(at another time she wrote:)

“David is an artist whose constant self reflection reveals itself through his art work. His art is personally effecting, spiritually meaningful, and takes a firm place in Art History and the Israeli contemporary religious art.”

Rebbetzin Chava Tuchazinsky; artist, Yerushalyim, Israel

 The artworks of David Baruch Wolk:

The artist’s pencil drawings seem to depict fragments of words descending into this chaotic world. He infers a deep mystery in the Hebrew letters by breaking them up into almost indecipherable components.

Words are hard to make out visually, as an indication that understanding what is written requires great effort. The similarity in the layout of these drawings seems to me his efforts in finding a suitable medium of expressing his ideas… that will have maximum clarity for the viewer. His drawings and mastery over the capability of his pencil medium show great sensitivity, as does his use of color. The layout seems to indicate an expansiveness and limitless of the upper spheres, as opposed to the compact space below. This is emphasized by the incomplete outlining of the upper “forms” with almost no color, against the very strong, binding colors in the indeterminate mass below. The result is an impression of an infinite inflow from infinite space into a mass trying to find shape and fit all in influx into a very finite space. I find these drawings disturbingly amorphous – which actually accentuates the tension between contact between a spiritual and physical domain, very likely intended by the artist. The complete lack of spacial depth opposed to an almost flat coloured surface seems to indicate the difficulty of concretizing abstract ideas in a physical world.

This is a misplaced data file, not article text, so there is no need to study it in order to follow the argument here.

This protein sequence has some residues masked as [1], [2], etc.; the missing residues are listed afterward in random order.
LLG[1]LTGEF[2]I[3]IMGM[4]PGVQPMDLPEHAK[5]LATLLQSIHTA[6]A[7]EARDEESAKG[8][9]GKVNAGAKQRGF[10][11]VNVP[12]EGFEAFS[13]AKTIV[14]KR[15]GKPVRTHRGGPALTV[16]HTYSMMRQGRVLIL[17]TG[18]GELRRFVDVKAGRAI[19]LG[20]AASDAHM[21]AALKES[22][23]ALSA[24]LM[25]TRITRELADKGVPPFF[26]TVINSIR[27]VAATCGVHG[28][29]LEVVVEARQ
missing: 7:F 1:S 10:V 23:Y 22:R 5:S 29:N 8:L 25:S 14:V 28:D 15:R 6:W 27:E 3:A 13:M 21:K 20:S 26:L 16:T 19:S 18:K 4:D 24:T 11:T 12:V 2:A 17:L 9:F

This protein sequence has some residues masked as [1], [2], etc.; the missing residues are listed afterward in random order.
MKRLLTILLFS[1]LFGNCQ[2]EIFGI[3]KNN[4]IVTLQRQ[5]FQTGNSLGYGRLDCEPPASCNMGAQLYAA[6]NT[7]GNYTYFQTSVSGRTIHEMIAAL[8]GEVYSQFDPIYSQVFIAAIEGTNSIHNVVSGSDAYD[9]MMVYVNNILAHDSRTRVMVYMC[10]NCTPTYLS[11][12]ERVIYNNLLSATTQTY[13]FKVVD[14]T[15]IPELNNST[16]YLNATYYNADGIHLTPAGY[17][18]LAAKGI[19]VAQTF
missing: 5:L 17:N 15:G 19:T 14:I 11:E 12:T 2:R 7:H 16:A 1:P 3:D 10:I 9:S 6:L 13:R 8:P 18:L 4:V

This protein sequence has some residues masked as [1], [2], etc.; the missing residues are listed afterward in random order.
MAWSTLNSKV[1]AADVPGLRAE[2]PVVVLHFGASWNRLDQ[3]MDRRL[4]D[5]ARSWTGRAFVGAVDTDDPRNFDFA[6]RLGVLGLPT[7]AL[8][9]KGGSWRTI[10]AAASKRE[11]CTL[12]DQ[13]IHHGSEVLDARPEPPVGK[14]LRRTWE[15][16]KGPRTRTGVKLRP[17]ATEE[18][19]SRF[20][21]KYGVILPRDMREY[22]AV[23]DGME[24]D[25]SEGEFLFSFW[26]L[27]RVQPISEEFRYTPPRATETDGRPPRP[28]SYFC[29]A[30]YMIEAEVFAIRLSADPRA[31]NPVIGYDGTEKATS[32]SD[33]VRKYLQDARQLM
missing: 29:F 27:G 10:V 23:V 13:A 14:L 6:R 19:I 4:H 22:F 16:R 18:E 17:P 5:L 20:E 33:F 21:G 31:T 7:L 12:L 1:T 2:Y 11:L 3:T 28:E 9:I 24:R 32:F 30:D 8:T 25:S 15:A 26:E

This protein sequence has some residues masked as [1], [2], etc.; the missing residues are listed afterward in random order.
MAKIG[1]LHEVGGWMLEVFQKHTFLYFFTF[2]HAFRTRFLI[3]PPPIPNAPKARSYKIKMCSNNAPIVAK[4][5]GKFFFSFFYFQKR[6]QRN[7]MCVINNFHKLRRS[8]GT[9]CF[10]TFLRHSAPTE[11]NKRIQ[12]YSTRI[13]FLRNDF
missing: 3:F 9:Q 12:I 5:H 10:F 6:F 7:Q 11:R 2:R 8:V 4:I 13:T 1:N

His paintings show a mastery over his use of color. Here one sees a definite background and foreground, even though skillfully mingled. The composition is also loose and free, but a more definite geometry underlies the layout. Again, the intermingling of the color of the words and letters creates a tension between their form – necessarily physical – and their abstract meaning.

The work is definitely not instant pudding like advertising images! It but requires penetrating thought as well, to enable the viewer to realize the amount of thought the artist put into showing how little we understand of the complexity and range of Hashem’s creation. There is a careful balance between the chaos and confusion of a world without direction, intertwined with the effort to make sense of the evenly placed but unevenly colored words whose meaning is so hard to really grasp and internalize. Enjoyment is dependent on effort, as with learning the Torah which he so subtly depicts.

(at a later time, she wrote:)

Someone told me that you had never learned to paint, and asked me to say if your drawings were of artistic value or had any meaning. I have had no contact with art or artists for around 40 years, and relied on a handful of drawings sent me on email by a friend. It was, on one foot, a task which I should not have undertaken. I apologize for my very deficient and too speedy analysis, which came nowhere near to appreciating the overall complexity of the collection of work which I have now seen.